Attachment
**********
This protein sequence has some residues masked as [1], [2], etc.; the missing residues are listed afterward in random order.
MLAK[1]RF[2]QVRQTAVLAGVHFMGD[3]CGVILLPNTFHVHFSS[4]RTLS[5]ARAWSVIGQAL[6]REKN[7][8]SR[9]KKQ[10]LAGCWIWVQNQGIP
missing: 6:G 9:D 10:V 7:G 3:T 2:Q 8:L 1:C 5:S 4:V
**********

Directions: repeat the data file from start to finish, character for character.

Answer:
This protein sequence has some residues masked as [1], [2], etc.; the missing residues are listed afterward in random order.
MLAK[1]RF[2]QVRQTAVLAGVHFMGD[3]CGVILLPNTFHVHFSS[4]RTLS[5]ARAWSVIGQAL[6]REKN[7][8]SR[9]KKQ[10]LAGCWIWVQNQGIP
missing: 6:G 9:D 10:V 7:G 3:T 2:Q 8:L 1:C 5:S 4:V